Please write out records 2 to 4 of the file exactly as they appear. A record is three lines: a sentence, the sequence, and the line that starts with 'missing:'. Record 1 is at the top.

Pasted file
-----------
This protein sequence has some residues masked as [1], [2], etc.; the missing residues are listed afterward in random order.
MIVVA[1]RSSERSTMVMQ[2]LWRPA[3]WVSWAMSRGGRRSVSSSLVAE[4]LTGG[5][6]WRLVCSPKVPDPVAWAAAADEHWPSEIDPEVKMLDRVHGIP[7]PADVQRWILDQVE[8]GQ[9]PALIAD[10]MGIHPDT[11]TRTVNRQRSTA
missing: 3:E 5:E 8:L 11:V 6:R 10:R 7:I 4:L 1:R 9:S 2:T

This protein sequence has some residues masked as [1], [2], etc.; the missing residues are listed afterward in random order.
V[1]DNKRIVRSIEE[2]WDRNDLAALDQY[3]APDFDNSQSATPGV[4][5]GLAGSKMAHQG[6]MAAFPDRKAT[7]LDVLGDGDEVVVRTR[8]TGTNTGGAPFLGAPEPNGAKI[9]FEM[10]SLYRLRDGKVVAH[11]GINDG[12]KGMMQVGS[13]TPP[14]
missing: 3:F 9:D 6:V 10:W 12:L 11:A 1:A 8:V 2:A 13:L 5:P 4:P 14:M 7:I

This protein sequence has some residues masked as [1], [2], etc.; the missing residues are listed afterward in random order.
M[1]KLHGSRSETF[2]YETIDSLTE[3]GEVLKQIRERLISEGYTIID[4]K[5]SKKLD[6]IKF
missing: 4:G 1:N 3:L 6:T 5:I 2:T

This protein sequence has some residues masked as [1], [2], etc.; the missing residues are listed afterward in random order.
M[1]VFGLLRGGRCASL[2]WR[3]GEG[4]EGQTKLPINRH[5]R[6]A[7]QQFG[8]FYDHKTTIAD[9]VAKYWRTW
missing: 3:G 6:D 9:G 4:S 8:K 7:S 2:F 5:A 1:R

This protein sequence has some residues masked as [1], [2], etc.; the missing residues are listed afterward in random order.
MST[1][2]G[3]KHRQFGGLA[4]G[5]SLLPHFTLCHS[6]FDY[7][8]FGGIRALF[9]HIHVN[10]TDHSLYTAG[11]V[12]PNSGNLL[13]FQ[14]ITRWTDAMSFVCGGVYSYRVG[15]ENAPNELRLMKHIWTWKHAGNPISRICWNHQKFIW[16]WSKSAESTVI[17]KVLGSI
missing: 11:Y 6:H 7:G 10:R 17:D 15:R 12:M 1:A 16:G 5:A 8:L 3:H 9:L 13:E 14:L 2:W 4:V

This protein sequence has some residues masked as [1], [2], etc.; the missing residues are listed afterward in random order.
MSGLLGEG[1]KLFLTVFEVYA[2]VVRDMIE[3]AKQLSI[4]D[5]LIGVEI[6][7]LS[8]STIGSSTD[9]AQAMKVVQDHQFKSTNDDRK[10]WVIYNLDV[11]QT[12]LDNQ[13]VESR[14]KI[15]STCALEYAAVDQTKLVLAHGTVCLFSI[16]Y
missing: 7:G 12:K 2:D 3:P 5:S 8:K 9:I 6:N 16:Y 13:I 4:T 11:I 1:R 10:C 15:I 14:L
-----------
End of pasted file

This protein sequence has some residues masked as [1], [2], etc.; the missing residues are listed afterward in random order.
V[1]DNKRIVRSIEE[2]WDRNDLAALDQY[3]APDFDNSQSATPGV[4][5]GLAGSKMAHQG[6]MAAFPDRKAT[7]LDVLGDGDEVVVRTR[8]TGTNTGGAPFLGAPEPNGAKI[9]FEM[10]SLYRLRDGKVVAH[11]GINDG[12]KGMMQVGS[13]TPP[14]
missing: 3:F 9:D 6:V 10:W 12:L 11:A 1:A 8:V 2:A 13:L 5:P 4:P 14:M 7:I

This protein sequence has some residues masked as [1], [2], etc.; the missing residues are listed afterward in random order.
M[1]KLHGSRSETF[2]YETIDSLTE[3]GEVLKQIRERLISEGYTIID[4]K[5]SKKLD[6]IKF
missing: 4:G 1:N 3:L 6:T 5:I 2:T

This protein sequence has some residues masked as [1], [2], etc.; the missing residues are listed afterward in random order.
M[1]VFGLLRGGRCASL[2]WR[3]GEG[4]EGQTKLPINRH[5]R[6]A[7]QQFG[8]FYDHKTTIAD[9]VAKYWRTW
missing: 3:G 6:D 9:G 4:S 8:K 7:S 2:F 5:A 1:R